Robert Bly, James Hillman, and Michael Meade challenge the assumptions of our poetry-deprived society in this powerful collection of more than 400 deeply moving poems from renowned artists including Robert Frost, Emily Dickinson, Langston Hughes, Theodore Roethke, Rainer Maria Rilke, Marianne Moore, Thomas Wolfe, Czeslaw Milosz, and Henry David Thoreau.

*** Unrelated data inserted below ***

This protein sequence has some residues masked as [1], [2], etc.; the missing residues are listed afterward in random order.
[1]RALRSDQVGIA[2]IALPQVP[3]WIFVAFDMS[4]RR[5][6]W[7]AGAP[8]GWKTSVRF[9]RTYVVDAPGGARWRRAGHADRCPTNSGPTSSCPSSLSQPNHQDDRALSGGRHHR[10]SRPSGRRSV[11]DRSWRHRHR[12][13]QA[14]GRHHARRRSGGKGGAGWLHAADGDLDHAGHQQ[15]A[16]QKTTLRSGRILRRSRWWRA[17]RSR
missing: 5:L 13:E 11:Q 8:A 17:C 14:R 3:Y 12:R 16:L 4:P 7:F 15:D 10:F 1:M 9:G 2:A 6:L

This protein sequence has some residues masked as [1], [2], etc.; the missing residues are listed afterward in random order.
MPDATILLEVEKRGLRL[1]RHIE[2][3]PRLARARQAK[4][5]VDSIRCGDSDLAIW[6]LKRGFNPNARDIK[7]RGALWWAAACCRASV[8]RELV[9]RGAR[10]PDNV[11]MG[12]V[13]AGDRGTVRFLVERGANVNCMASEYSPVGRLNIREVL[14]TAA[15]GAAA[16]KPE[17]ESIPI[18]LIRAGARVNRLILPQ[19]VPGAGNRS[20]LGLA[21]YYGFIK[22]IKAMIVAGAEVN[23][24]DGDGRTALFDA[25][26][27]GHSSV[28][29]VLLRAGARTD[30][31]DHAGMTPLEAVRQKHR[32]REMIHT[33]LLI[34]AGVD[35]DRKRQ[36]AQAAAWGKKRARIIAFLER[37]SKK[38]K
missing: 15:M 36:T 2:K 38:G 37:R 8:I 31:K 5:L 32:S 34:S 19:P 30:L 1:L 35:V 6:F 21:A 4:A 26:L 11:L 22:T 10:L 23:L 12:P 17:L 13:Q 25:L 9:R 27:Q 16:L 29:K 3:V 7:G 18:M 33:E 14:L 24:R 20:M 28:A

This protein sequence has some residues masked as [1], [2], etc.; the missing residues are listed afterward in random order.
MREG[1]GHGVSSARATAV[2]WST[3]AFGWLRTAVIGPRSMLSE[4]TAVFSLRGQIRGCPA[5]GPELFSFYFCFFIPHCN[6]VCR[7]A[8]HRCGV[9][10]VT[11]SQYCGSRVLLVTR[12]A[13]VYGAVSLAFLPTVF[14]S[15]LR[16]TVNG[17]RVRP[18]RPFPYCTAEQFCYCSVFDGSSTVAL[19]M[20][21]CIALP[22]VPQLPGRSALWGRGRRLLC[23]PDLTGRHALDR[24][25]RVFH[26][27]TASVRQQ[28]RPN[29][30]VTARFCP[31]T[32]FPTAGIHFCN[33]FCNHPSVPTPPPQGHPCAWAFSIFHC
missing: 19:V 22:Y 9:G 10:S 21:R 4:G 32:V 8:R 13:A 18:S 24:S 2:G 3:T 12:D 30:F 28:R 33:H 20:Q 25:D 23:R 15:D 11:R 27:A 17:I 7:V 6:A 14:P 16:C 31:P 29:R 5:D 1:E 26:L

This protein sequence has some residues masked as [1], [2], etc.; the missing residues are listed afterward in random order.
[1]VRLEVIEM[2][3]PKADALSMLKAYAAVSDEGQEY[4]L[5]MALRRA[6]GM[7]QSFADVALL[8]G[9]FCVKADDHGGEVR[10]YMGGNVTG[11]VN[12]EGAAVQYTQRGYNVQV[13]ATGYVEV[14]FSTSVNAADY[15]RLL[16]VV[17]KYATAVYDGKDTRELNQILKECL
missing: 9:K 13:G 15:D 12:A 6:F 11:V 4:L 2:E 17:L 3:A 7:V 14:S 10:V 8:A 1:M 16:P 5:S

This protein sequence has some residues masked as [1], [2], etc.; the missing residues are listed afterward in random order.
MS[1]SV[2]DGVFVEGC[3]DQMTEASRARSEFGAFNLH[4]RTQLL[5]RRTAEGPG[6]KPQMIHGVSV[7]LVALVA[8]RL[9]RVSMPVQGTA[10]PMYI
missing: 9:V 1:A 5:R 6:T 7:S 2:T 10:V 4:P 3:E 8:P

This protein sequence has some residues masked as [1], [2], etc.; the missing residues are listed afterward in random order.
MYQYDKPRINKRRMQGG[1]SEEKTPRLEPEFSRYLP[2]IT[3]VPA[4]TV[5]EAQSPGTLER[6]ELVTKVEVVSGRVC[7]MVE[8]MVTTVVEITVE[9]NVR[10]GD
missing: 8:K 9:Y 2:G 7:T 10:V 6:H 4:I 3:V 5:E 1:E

It is hard not to criticize any anthology that is so bent on having a ``purpose.'' To subsume poems under a single theme is always risky, and to enroll them in a cause detracts from their artistic nature. The poets selected here--everyone from Hesiod to Yeats, Li Po to Dickinson--are first-rate, but for that very reason their work is multi-dimensional, thus hardly about, let alone ``for,'' men. The editors have organized the book into subjects such as ``Mother and Great Mother,'' war, father, ``Wildness'' and love. Their introductions to each section too often leap from the reality of men's feelings to abstractions, Jungian archetypes and myths. As advice for reading poems, their observation that ``for men depression is sometimes the entrance to the soul'' hardly seems helpful, and as psychology it comes close to the old masculine cliche that pain is good and one should suffer one's feelings stoically. But even if the anthology is all too manly, it contains many great poems which speak to us all regardless of sex. And, like the men's movement itself, the book bespeaks a genuine interest in overhauling conventional notions about what is masculine. Bly ( Iron John ) is a poet; Hillman ( Re-Visioning Psychology ) is a psychologist; Meade is a scholar of myth. $50,000 ad/promo. (Sept.)